California courts may award spousal support when couples go through divorce. Like orders for child support, spousal support orders must be fulfilled as they are mandated by courts of law. When individuals fail to pay their exes pursuant to court orders, spouses expecting support checks may find themselves facing tough financial times.
Most individuals subject to making spousal support payments have their wages garnished to meet their legal obligations. According to the California Courts, when both child and spousal support is ordered a local child support agency (LCSA) may become involved and will see that the paying individual's wages are properly garnished. However, when no child support is included in an order a spouse expecting support may find himself working through garnishment paperwork on his own.
To file wage garnishment documents and secure court-ordered support from a former spouse, a person must fill out a variety of court forms. A family law facilitator can help a person make sure that the documents are properly prepared. Then the person must make copies of the documents and have the forms signed by a judge. The forms must be filed with the proper court clerk before the copies can be served on the paying spouse's employer and the paying spouse.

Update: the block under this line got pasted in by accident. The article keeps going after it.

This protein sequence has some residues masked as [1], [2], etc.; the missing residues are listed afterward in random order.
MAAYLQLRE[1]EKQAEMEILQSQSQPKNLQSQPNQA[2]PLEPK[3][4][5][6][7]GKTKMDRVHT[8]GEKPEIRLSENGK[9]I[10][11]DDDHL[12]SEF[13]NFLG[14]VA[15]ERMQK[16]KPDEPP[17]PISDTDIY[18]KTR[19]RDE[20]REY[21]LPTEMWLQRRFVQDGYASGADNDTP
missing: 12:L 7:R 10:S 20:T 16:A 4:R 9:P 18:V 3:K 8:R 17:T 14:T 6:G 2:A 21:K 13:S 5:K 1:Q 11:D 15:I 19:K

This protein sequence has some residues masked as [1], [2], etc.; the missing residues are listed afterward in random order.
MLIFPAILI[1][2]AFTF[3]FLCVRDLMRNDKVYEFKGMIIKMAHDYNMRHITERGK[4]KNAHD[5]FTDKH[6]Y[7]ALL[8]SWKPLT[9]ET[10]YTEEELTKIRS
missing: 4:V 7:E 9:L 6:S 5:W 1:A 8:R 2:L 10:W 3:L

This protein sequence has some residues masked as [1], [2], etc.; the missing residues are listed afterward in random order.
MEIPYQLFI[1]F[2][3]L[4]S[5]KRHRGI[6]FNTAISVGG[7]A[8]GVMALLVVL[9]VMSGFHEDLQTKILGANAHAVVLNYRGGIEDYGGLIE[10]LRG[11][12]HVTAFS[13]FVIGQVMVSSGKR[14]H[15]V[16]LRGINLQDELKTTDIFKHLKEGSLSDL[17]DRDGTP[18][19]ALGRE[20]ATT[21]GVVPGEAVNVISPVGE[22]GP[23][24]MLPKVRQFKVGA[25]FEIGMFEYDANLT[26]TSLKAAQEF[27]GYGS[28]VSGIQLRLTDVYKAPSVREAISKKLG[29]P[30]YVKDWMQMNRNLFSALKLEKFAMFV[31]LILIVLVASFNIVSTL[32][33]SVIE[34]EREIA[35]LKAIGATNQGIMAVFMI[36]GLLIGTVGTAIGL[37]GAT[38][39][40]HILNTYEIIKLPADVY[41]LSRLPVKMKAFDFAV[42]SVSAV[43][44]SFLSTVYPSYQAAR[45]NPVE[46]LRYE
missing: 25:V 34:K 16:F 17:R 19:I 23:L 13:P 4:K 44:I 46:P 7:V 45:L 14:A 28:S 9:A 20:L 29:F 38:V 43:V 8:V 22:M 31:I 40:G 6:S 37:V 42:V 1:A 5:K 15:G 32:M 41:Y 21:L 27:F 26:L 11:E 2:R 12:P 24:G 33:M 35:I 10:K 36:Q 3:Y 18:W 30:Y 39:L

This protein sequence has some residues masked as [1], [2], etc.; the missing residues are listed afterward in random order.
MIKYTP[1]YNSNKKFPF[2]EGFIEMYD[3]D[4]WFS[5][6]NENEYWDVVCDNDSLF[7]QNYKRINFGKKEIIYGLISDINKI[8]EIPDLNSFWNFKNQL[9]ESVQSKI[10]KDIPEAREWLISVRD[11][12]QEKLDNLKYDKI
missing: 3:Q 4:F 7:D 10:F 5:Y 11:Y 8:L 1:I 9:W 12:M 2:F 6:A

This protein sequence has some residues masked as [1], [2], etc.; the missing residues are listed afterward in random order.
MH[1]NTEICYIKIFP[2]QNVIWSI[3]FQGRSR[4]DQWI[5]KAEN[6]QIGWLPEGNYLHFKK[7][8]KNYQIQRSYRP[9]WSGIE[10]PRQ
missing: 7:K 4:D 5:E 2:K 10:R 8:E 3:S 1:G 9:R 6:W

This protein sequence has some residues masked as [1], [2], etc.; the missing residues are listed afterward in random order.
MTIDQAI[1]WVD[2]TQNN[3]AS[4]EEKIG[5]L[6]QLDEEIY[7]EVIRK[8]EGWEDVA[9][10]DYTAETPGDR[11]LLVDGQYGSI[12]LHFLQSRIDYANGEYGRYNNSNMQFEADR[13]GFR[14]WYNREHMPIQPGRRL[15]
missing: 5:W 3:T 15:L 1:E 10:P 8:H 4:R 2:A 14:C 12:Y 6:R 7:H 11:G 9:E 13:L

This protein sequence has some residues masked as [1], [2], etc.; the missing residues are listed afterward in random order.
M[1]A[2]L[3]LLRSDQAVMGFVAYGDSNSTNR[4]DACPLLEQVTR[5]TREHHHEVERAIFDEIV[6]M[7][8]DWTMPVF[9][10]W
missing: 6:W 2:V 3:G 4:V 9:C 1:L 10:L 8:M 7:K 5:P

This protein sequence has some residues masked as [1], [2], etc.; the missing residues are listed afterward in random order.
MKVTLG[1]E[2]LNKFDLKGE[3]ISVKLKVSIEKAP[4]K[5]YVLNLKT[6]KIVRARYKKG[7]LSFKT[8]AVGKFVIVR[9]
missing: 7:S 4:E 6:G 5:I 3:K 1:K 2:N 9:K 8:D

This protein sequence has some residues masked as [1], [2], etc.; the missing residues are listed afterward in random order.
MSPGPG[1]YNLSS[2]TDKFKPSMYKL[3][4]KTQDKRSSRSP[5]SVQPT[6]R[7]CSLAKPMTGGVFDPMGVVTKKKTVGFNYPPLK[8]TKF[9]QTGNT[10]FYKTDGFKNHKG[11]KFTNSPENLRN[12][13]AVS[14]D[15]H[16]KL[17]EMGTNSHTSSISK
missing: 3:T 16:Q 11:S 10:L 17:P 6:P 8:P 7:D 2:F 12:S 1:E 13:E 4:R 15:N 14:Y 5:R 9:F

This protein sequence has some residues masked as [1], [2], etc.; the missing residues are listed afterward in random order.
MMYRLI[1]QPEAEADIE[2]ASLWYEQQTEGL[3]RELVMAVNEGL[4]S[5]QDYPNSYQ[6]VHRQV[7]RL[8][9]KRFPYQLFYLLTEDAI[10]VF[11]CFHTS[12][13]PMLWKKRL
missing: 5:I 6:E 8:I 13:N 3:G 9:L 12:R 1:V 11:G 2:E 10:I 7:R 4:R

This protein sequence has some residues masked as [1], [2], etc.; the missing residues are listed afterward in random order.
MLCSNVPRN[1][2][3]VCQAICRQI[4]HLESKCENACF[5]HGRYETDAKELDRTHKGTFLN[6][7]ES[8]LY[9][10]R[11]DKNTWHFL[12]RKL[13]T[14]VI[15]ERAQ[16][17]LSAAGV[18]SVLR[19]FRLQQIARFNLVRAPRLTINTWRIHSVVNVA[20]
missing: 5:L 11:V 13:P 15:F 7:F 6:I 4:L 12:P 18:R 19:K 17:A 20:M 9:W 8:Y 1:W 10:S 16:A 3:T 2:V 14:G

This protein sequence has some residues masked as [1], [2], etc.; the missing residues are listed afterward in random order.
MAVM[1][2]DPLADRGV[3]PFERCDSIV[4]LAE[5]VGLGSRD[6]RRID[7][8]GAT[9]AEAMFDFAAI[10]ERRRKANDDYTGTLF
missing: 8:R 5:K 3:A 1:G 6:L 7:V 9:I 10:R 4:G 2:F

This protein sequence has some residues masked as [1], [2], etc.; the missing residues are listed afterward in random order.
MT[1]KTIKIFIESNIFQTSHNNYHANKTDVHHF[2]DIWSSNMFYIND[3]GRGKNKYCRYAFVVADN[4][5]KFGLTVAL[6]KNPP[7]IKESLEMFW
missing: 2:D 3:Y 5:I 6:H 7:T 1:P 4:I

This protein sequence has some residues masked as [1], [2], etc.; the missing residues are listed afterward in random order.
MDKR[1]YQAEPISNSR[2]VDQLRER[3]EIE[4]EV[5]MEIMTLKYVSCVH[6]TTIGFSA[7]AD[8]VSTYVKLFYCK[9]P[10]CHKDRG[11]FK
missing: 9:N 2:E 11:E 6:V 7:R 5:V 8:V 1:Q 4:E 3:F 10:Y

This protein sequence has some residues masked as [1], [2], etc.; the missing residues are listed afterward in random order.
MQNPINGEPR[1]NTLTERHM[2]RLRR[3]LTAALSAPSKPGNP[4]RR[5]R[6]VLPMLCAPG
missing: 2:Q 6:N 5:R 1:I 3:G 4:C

Proof of service must be provided to the court to ensure that the spouse subject to paying support was properly notified of the wage garnishment request. Improper service can delay or impede the enforcement of court-ordered spousal support. Once proof of service is prepared it must be filed with the court.
Getting a court order for spousal support is just the first step toward receiving financial sustenance from a former partner. While the information provided in this post presents an overview of the many steps required to garnish a former partner's wages for spousal support, it should not be read as specific legal advice. California attorneys who practice family law can help their clients work through the wage garnishment process to ensure that their spousal support orders are honored.
Source: California Courts, "Collecting a Spousal/Partner Support Order," Accessed on Oct. 8, 2014